“Wow, Chels,” he slams the suitcase shut and attempts to close it up again without my help. I try to walk over and help but he refuses. We are both mad. My face turns read and I want to cry. I’m mad because he’s a jerk. I’m mad because my things won’t fit in my bag. . I’m mad because I am leaving. I suck back my tears and take a shower. We lay down and try to fall asleep. I don’t want to sleep because when I wake up it will all be over. I am scared to wake up. My heart sinks and I don’t want to close my eyes. They burn as I try to keep them open and fight off sleep but I am too weak.
I hear an alarm and realize I had fallen asleep. We wake up in silence and get ready in silence. We check out and catch the bus to the airport. I rest my head on his shoulder and fall asleep.
Once we arrived we check in and sit down to eat until my flight is ready to board. I hold my tears in. I can do this. We sit in silence waiting…
“Now boarding flight 233 to New Jersey, please proceed to gate 88” I look up and stare at Eli.
“Okay, let’s go.” I say.
We walk over to security holding our hands tightly together. I can’t do it anymore. The tears come flowing out of my eyes and I’m shaking. Trying to catch my breath and talk at the same time Eli grabs me tightly and holds me. I feel his tears on my cheek. He is keeping it more together then me. My tears turn into sobs and I can’t think straight.
“It’s only a few months,” he says.
I nod my head yes because I can’t speak. We separate and I walk to the gate. He grabs my hand and says, “I love you,”
“Love you too” I manage to spit out.
I turn away and walk. Crying my eyes are blurring I cannot see where I am going. I turn around and he’s smiling waving goodbye. “I love you,” he mouths. I smile and walk forward not taking another glance back because it is just too hard. I think about not going home and just turning back to run into his arms. But I can’t. I think about going home and my heart breaks. I think about the past 4 months and how they flew by-it all happened so quick and now it’s over.
This was the last time I saw him.
Febrary 23rd, Febrary 23rd
Thursday, November 12, 2009
I walk into the school and the children who have finished their breakfast are walking by and saying, “Hello, Chelsea,” and “Hello, Teacher”. I smile and wave at all of them. As I enter the office cool fresh air hits my face. I look around and all the Chinese teachers are smiling. The ones who know English say good morning, the ones who do not just smile and nod. I take a seat in front of my computer and try to log on to MSN so I can talk to my mom before class. My friend Venus comes in and is as excited to see me as I am to see her, “Did you miss me, my friend?” she asked.
“Of course!” I reply.
“How did you sleep?”
“My bed is too hard” I complain. She laughs at me and sits down at her desk. We continue to talk and make plans for the upcoming weekend and the head of the English department comes over to us. “Ah, Chelsea, I would like you to teach the children a song”
“A song?” I gulp. I can’t sing!
“Yes I think they will like it a lot” Oh no. I think quickly of all the childhood nursery rhymes I learned growing up. Jack and Jill? No…stupid. Little Miss Muffet? No…too many hard words. Humpty Dumpty? No, too sad. I’m a little teapot? YES! I throw together a power point with the lyrics and pretty pictures of teapots and make my way to class. My heart begins to pound. I can’t sing. I CAN’T SING! I walk towards the room gripping my books tight. I’m sweating already. Please don’t be another teacher, please, please, please! I look into the room and see only children who are screaming “Yayyy!” once they see me. No Chinese teacher! YES! A little bit of relief passing through me.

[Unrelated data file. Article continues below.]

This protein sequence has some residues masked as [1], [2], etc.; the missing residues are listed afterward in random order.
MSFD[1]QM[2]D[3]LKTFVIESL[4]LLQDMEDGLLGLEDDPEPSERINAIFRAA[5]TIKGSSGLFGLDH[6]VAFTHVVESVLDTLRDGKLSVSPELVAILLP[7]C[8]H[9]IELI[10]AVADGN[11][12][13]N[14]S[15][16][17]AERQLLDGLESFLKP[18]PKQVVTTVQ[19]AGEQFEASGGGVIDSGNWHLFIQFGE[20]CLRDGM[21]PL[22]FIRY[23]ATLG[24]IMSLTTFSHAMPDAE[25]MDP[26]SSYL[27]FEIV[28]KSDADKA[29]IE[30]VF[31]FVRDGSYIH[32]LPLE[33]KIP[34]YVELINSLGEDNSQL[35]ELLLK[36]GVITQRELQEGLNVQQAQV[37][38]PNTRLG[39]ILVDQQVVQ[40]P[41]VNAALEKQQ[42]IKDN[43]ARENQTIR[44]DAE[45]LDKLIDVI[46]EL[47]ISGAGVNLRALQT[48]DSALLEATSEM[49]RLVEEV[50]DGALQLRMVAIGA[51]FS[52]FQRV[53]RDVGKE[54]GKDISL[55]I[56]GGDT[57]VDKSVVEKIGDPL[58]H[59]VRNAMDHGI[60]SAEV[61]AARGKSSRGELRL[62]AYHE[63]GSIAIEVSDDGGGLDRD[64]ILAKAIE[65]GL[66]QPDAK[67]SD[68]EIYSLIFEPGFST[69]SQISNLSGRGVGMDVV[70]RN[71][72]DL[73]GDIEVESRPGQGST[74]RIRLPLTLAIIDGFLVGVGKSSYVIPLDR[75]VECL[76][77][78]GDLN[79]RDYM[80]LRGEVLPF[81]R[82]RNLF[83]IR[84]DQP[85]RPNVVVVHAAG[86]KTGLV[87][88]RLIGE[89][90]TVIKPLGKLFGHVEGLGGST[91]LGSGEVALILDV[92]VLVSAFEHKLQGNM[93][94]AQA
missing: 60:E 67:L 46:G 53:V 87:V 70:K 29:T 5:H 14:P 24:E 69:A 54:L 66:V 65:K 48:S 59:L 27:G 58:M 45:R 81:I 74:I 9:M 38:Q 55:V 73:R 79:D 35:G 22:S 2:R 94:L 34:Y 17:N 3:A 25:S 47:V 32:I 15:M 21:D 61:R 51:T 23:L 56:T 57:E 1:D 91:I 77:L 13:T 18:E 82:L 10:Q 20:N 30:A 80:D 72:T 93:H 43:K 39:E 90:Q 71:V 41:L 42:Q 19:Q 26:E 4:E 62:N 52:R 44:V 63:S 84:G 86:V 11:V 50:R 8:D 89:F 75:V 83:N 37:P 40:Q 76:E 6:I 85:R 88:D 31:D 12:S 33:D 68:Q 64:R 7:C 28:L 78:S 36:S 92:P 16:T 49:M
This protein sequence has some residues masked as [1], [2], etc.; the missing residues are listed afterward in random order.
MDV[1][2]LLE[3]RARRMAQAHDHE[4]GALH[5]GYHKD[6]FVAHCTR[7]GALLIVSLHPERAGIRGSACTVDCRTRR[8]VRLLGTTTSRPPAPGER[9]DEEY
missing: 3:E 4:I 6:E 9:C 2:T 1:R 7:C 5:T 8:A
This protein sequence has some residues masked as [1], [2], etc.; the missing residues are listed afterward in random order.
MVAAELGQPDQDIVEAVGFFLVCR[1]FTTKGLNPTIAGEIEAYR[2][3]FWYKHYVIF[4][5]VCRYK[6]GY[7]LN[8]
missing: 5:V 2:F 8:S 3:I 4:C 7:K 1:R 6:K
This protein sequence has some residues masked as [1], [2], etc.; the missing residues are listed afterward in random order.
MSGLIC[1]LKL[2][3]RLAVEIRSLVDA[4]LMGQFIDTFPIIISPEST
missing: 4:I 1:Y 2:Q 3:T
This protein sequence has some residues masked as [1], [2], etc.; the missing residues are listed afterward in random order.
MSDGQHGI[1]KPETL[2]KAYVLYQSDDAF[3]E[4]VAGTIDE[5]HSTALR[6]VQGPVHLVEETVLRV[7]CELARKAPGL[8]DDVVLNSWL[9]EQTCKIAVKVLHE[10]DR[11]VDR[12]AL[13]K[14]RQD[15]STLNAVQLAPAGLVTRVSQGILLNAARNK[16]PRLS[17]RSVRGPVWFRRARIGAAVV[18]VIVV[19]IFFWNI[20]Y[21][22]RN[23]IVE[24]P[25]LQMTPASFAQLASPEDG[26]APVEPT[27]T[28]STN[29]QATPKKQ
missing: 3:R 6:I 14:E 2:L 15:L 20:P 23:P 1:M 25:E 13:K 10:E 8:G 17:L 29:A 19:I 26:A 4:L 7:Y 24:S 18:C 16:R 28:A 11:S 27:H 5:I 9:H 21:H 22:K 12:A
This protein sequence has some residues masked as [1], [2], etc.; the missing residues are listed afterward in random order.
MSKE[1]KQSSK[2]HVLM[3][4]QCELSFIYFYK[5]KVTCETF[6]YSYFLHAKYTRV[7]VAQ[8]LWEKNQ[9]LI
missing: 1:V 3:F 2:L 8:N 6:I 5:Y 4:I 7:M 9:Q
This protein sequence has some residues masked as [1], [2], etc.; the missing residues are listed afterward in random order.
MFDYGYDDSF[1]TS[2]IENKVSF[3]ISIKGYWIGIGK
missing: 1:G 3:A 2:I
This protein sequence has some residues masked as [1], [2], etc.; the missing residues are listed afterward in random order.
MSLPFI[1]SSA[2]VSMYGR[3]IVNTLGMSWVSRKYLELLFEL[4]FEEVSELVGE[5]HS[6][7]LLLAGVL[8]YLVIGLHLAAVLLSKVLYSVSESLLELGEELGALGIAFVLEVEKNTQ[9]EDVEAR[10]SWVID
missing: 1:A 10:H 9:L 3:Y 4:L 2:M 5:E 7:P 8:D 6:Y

I start up the computer and put the song on the power point. Clap, Clap, Clap Clap Clap. I get the students attention. A silence fills the room. I smile. “Good morning class” I say. “Good morning Chelsea” they reply. I smile again. “GOOD MORNING!” I yell. “GOOD MORNING CHELSEA” they scream back. I laugh and draw my tree on the board. I want to waste as much time as possible so we don’t have to sing for too long, so I begin with an activity. I put my name at the top of the tree and pull out three pictures of different coloured monkeys. “What is this?” I ask them. “MONKEY” they scream back. I pick out one of the colours and move towards one section of the room. I raise my hand and ask “What colour is this monkey?” Hands shoot up into the air and the students begin to yell, “Let me try, let me try!” I choose a student. She is cute; her hair is up in pigtails. “It is a green monkey” she says. I smile and give her a sticker. I hold up the next monkey in the middle of the room. I choose a boy who has glasses that look too big for his head. “Blue monkey” he says. I give him a sticker and hold up the last monkey. Hands fly into the air once again. I look around the room and choose a boy who has one hand in the air and the other in his nose. “It’s a yellow monkey”. “Very good,” I say, “if you are good the monkey will go up, if you are bad it will go down, the monkey closest to my name at the end of class gets stickers.” I hold up the stickers and the whole class screams in excitement.